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It’s a great feeling when you are growing fast and your business is going gangbusters. I recently published a post about how my startup hit $1 million in ARR within nine months. My co-founders and I got a lot of questions about how we built our company, Terminus, and developed our culture, the hiring process, and, well, almost everything. Today I want to talk about our most recent milestone: we just reached 100 customers and our product is less than a year old! Here’s our hypothesis as to why we have been growing so fast and not breaking anyone on the team.
We give each new hire “keys to the Ferrari.”
We have been (and will be for awhile) a very lean, agile, and flat organization. Everyone is empowered to make decisions and move forward. We tell every new hire on the first day, “Here are the keys to the Ferrari and now drive as fast as you possibly can. It’s yours to crash or yours to get to the top speed, in whatever direction you want to go.” Of course, we don’t literally give them a Ferrari, but the idea is catching on fairly quickly. Each new hire knows he/she has the autonomy and authority to do things their way, as long as the core values of the company are not compromised. We want our team to know that we’re here to support, guide, and mentor each individual, but the “Ferrari” is ultimately each employee’s responsibility to drive.
Our “Terminators” taking a Ferrari for a spin. (Thanks to Chau at HireWire!)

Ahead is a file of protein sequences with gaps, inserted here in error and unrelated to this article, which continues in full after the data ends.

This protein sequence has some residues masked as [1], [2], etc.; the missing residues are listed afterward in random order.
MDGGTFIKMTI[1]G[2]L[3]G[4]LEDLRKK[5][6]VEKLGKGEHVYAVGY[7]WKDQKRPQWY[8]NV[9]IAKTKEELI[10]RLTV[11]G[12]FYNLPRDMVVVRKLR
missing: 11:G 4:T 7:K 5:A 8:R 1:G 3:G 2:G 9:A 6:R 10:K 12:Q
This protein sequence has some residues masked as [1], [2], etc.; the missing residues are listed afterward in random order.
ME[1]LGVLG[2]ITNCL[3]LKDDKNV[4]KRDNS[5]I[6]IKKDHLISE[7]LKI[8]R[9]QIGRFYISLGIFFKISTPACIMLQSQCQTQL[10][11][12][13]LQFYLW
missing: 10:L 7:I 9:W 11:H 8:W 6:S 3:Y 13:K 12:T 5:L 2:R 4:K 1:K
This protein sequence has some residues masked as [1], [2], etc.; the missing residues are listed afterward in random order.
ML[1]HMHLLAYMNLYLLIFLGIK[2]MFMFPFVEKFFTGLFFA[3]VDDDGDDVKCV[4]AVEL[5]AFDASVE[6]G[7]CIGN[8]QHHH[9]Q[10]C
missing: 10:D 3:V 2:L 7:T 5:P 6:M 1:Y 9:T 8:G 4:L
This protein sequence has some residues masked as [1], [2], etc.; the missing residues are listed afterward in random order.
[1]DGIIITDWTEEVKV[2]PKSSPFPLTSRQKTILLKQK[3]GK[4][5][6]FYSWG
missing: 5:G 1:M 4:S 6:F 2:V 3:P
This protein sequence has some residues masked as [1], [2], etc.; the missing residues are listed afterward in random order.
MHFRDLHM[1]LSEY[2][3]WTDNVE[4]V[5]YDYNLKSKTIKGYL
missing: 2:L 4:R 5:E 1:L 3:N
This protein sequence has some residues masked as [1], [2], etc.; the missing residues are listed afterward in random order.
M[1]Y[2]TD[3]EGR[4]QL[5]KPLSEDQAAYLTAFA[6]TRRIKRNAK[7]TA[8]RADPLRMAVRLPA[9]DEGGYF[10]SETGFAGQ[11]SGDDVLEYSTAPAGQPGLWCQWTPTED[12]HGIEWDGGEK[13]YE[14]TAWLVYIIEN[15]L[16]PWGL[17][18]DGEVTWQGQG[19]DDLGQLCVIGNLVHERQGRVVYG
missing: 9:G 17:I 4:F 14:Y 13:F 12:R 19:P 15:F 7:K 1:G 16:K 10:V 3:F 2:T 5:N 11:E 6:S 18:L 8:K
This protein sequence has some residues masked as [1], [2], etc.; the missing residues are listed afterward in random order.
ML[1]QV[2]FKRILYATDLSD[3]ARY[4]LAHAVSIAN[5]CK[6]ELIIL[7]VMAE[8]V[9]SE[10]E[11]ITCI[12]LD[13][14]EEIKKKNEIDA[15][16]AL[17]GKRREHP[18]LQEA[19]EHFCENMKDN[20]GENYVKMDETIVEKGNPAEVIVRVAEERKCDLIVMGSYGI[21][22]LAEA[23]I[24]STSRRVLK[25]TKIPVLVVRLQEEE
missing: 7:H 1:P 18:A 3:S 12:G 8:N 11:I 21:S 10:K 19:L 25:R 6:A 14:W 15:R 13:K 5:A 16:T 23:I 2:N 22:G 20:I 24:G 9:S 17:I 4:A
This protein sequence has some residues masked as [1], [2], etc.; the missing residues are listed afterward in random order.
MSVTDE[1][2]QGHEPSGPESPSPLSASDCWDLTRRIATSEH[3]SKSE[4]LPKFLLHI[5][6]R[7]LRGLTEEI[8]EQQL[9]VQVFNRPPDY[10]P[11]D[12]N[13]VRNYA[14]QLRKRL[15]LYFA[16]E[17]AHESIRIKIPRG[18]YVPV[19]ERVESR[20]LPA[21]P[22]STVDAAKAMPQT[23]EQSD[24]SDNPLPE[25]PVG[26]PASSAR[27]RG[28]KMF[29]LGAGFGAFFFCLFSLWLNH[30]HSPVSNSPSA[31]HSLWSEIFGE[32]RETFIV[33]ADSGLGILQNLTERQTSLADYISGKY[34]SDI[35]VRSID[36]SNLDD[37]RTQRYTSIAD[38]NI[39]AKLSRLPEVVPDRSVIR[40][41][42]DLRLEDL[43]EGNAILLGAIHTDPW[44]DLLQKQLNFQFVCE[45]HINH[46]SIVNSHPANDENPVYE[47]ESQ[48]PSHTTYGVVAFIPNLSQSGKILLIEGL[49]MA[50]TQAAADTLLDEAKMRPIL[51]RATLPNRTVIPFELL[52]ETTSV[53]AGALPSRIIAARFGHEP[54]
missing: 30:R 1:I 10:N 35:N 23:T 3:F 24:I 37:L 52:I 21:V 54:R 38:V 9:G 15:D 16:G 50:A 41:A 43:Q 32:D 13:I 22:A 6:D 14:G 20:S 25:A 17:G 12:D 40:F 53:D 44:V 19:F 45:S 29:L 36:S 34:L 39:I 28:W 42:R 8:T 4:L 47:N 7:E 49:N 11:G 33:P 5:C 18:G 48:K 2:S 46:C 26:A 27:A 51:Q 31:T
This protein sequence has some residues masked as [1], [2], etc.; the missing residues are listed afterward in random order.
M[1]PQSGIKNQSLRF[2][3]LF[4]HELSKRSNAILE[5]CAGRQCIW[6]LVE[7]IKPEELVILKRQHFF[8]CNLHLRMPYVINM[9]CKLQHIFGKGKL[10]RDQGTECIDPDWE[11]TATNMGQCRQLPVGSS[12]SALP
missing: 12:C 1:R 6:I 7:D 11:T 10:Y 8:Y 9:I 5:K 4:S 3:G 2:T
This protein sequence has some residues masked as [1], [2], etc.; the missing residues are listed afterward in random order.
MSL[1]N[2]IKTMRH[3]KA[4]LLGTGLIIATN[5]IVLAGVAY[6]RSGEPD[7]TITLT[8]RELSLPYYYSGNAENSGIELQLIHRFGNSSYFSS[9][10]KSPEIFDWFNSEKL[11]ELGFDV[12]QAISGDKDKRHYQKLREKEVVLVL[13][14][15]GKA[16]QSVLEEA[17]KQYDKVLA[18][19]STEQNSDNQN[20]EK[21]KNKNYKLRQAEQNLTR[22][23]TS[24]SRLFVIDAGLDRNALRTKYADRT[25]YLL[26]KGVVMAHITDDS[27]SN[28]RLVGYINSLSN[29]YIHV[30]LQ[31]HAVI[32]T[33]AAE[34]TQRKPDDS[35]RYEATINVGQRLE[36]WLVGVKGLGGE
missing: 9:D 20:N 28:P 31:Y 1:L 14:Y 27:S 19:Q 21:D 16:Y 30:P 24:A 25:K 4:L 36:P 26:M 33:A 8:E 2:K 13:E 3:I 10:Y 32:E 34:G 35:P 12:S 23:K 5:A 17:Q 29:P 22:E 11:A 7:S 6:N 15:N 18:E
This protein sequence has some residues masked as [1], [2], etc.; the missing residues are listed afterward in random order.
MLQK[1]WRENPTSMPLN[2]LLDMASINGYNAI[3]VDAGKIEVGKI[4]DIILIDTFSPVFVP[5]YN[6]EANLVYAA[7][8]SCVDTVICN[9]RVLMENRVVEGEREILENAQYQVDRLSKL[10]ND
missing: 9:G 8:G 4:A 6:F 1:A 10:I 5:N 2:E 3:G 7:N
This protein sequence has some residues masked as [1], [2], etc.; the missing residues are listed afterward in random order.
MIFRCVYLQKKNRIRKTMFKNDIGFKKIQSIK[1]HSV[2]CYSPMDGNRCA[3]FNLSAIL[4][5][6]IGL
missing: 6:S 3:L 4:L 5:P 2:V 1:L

So to help support and promote this idea of Ferrari, we want to provide a bit more structure for our team. We want each “Terminator” to know to who can help them to get the Ferrari to the top speed, driving as fast as he or she can on the open road. As co-founders, we realized that each of us bears a responsibility for one (or more) of the key departments in our organization. As we continue to grow and scale, our employees need to know who they report to in the company…in case something breaks on the Ferrari.
If you have been following the journey of Terminus, you know we’re all about banking 2,000% of our individual strengths and leveraging the talent of our team members. Here’s a post about our team’s roles, responsibilities, and all the hustle from our “Terminators”. It’s all about helping Terminators get where they want to go, and not where I or any of the executive team thinks we should go.
Now that we hit 100 customers, we had to start thinking about how to scale our organization, retaining the values that matter the most to us while moving onward and upward. We recently had a team meeting; we call it the “squad” meeting to discuss what needs to change as we keep growing at such a rapid space.
Here are the six things we need to change as we scale beyond 100 customers.
- Team setup: We need to change our office layout to accommodate calls for Sales and Customer Success teams. We want people to enjoy time with each other and also be productive to achieve their goals. This might seem simple and obvious but it’s imperative for certain roles like our Customer Success Managers and Software Engineers to have their own space to work and get sh*t done!